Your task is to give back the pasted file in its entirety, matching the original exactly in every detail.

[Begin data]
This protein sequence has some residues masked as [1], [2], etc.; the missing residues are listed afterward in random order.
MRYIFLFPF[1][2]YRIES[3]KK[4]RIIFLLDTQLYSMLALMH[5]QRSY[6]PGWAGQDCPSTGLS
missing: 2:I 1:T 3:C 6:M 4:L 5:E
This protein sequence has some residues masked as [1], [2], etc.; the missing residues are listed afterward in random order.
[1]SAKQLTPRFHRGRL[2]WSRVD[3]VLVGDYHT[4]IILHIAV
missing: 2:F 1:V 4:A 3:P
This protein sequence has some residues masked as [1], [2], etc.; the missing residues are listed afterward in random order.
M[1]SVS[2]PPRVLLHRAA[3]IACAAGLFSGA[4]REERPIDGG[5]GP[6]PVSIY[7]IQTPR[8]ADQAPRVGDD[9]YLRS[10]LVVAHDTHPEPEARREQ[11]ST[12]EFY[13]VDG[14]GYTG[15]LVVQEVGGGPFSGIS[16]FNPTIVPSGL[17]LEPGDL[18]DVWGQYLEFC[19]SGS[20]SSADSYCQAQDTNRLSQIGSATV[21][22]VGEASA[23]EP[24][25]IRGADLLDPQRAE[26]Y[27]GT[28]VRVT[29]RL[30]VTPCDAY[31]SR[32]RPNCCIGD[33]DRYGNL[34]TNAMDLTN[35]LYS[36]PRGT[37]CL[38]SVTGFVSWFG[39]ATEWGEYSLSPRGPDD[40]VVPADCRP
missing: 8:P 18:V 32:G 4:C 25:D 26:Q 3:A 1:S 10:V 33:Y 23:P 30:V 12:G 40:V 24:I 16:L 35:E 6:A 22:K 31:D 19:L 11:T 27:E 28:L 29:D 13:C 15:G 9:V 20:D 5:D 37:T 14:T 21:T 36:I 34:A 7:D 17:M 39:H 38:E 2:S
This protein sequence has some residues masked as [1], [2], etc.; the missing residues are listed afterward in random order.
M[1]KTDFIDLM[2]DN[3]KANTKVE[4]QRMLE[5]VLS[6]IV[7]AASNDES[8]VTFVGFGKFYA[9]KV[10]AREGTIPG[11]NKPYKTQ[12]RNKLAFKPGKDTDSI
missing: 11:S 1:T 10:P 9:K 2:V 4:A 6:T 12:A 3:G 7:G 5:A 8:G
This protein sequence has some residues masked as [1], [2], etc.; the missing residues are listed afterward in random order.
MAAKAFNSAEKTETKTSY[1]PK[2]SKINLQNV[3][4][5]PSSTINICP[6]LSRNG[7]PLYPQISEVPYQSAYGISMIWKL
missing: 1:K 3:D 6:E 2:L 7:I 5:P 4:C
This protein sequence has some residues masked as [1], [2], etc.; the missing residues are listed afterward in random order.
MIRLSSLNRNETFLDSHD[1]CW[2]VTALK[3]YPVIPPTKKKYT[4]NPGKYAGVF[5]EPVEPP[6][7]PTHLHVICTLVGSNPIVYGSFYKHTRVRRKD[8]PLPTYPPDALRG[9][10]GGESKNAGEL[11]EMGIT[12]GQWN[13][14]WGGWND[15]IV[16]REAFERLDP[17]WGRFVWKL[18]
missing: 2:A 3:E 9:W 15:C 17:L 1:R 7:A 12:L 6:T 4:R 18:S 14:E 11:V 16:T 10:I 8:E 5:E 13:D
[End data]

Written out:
This protein sequence has some residues masked as [1], [2], etc.; the missing residues are listed afterward in random order.
MRYIFLFPF[1][2]YRIES[3]KK[4]RIIFLLDTQLYSMLALMH[5]QRSY[6]PGWAGQDCPSTGLS
missing: 2:I 1:T 3:C 6:M 4:L 5:E
This protein sequence has some residues masked as [1], [2], etc.; the missing residues are listed afterward in random order.
[1]SAKQLTPRFHRGRL[2]WSRVD[3]VLVGDYHT[4]IILHIAV
missing: 2:F 1:V 4:A 3:P
This protein sequence has some residues masked as [1], [2], etc.; the missing residues are listed afterward in random order.
M[1]SVS[2]PPRVLLHRAA[3]IACAAGLFSGA[4]REERPIDGG[5]GP[6]PVSIY[7]IQTPR[8]ADQAPRVGDD[9]YLRS[10]LVVAHDTHPEPEARREQ[11]ST[12]EFY[13]VDG[14]GYTG[15]LVVQEVGGGPFSGIS[16]FNPTIVPSGL[17]LEPGDL[18]DVWGQYLEFC[19]SGS[20]SSADSYCQAQDTNRLSQIGSATV[21][22]VGEASA[23]EP[24][25]IRGADLLDPQRAE[26]Y[27]GT[28]VRVT[29]RL[30]VTPCDAY[31]SR[32]RPNCCIGD[33]DRYGNL[34]TNAMDLTN[35]LYS[36]PRGT[37]CL[38]SVTGFVSWFG[39]ATEWGEYSLSPRGPDD[40]VVPADCRP
missing: 8:P 18:V 32:G 4:C 25:D 26:Q 3:A 1:S 10:V 33:Y 23:P 30:V 12:G 40:V 24:I 16:L 35:E 6:A 22:K 31:D 19:L 11:T 27:E 28:L 29:D 13:C 15:G 9:V 20:D 5:D 37:T 14:T 21:T 36:I 34:A 7:D 17:M 39:H 38:E 2:S
This protein sequence has some residues masked as [1], [2], etc.; the missing residues are listed afterward in random order.
M[1]KTDFIDLM[2]DN[3]KANTKVE[4]QRMLE[5]VLS[6]IV[7]AASNDES[8]VTFVGFGKFYA[9]KV[10]AREGTIPG[11]NKPYKTQ[12]RNKLAFKPGKDTDSI
missing: 11:S 1:T 10:P 9:K 2:V 4:A 6:T 12:A 3:G 7:G 5:A 8:G
This protein sequence has some residues masked as [1], [2], etc.; the missing residues are listed afterward in random order.
MAAKAFNSAEKTETKTSY[1]PK[2]SKINLQNV[3][4][5]PSSTINICP[6]LSRNG[7]PLYPQISEVPYQSAYGISMIWKL
missing: 1:K 3:D 6:E 2:L 7:I 5:P 4:C
This protein sequence has some residues masked as [1], [2], etc.; the missing residues are listed afterward in random order.
MIRLSSLNRNETFLDSHD[1]CW[2]VTALK[3]YPVIPPTKKKYT[4]NPGKYAGVF[5]EPVEPP[6][7]PTHLHVICTLVGSNPIVYGSFYKHTRVRRKD[8]PLPTYPPDALRG[9][10]GGESKNAGEL[11]EMGIT[12]GQWN[13][14]WGGWND[15]IV[16]REAFERLDP[17]WGRFVWKL[18]
missing: 2:A 3:E 9:W 15:C 17:L 1:R 7:A 12:L 6:T 4:R 18:S 14:E 11:V 16:T 10:I 8:E 5:E 13:D